Woman escapes prostitution with help from Samaritan’s Purse Canada donors

February 28, 2019 • Ethiopia

"God is using this rehabilitation program to change me"

A woman we’ll call Helen is planning to have a conversation with her twin seven-year-old daughters about a decade from now that most of us can never imagine. She’ll tell the girls she used to be a prostitute on the streets of Addis Ababa, Ethiopia’s capital city.

“When they learn this about my past, they’ll be ashamed of me,” she says. ”But I need to tell them to protect them” from being lured into selling their bodies for sex as hundreds of thousands of other Ethiopian women have been lured.

Helen left her life as a prostitute after entering a Christian support and rehabilitation ministry—called Ethiopia Women at Risk or EWAR—for women seeking to leave the sex trade. Samaritan’s Purse Canada and our donors have been supporting EWAR for many years. Helen’s story helps explain why.

Relationship breakdown

When she was about 16 and the daughter of a drug addict, Helen began sleeping with her boyfriend. She became pregnant. Her boyfriend abandoned her, but his mother offered to house her and the baby girls.

It wasn’t long before the two women were regularly bickering. They eventually had a dispute that resulted in Helen being kicked out and accused of a crime. Helen was arrested and temporarily jailed.

When she was released, her boyfriend’s mother wanted nothing to do with her, and refused to give the girls back. Going to her parents wasn’t an option for Helen. They had their own problems.

Helen tried finding work to pay the legal fees to fight for her children, but couldn’t find anything consistent in one of the world’s poorest countries. In desperation, she turned to prostitution.

“I was so hot with shame”

The first night she stood on the streets of Addis Ababa, “I felt like I was on fire,” Helen says. “I was so hot with shame.”

Helen began earning about $20 a night, six or seven nights each week. As time passed, she was increasingly desperate to leave the sex trade.

Then she learned about EWAR, and today is almost midway through its Bible-focused 12-month rehabilitation program. During the first six months, women receive emotional and spiritual counseling, then six months of training to help them find lasting employment.

Helen plans to study hair-dressing. Some of the other options include jewelry making, weaving, food preparation and service, and hotel housekeeping.

“The life is very devastating”

Since entering the rehabilitation program, Helen has reconciled with her boyfriend’s mother and has her daughters back. She is adamant in never returning to prostitution: “The life is very devastating. I was never dreaming (as a child) of doing that. God is using this rehabilitation program to change me.”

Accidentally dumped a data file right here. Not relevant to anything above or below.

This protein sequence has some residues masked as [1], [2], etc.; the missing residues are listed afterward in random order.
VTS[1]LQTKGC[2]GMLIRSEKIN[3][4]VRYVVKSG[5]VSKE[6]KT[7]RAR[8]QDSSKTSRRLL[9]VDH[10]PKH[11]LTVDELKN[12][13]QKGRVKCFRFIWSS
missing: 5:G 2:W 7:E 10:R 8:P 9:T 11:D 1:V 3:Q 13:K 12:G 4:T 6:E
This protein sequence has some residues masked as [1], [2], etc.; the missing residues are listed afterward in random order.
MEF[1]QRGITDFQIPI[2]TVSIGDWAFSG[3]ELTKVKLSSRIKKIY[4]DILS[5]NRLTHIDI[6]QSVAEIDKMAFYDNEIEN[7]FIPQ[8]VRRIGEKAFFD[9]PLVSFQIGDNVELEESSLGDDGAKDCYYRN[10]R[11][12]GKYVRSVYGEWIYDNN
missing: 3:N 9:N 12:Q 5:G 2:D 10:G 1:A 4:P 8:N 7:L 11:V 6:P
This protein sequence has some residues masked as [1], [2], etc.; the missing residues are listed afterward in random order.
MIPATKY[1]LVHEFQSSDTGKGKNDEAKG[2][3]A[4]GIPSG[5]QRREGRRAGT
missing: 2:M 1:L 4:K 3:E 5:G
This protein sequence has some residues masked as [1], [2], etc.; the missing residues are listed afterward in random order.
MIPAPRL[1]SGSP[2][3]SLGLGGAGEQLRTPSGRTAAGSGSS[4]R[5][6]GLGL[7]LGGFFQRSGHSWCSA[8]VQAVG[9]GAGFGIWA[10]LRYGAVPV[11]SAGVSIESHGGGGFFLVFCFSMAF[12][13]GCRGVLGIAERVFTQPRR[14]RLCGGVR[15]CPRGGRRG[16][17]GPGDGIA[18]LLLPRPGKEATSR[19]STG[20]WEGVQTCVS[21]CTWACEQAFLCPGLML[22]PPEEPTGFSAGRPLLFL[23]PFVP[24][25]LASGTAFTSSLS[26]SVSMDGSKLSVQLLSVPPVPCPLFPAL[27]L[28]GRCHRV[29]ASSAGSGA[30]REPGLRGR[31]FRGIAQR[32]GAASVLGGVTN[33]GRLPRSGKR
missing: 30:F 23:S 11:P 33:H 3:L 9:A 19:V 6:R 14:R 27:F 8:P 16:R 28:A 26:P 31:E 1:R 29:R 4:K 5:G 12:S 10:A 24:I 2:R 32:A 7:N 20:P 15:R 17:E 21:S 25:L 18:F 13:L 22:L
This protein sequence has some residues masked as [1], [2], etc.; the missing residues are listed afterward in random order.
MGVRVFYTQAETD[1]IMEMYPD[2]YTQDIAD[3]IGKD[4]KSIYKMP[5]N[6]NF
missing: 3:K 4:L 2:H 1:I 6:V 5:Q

Yetranet Andarge, who coordinates EWAR’s prevention program that speaks in schools and churches, says many women in the sex trade come from isolated and poverty-plagued villages, where lots of people can barely feed themselves.

The women come to the city in search of work and a better life. Sometimes, they’ve been promised a job and/or a place to stay. When the promises are broken, they end up living on the street.

A seemingly supportive male invites them to work at local bar or restaurant. They accept, but are soon pressured into providing sex for the customers. Concluding they have no other choice, the women agree.

Read Yetranet’s Story

Only viable option

Yetranet says another common scenario is similar to Helen’s. A young woman becomes pregnant, is abandoned by her boyfriend and banished from her parents’ home. With little or no job skills, the sex trade is her only viable option. In other cases, a woman’s husband dies and she must feed her children.

Research indicates there are more than 150,000 prostitutes in Addis Ababa, a city of five million, and tens of thousands more in other parts of Ethiopia. Many of them badly want to start new lives. EWAR offers that option, and a chance to learn about Jesus Christ, but needs our financial help to do so.

“Our biggest challenge remains finances,” says Nebiyou Haile, EWAR’s executive director. “We never have enough money to help everyone.”

Helen says EWAR is a huge blessing to her. Her message to Samaritan’s Purse, and donors supporting our Women’s Projects like EWAR, is simple: “Please give more, so more women like me can be helped.”

More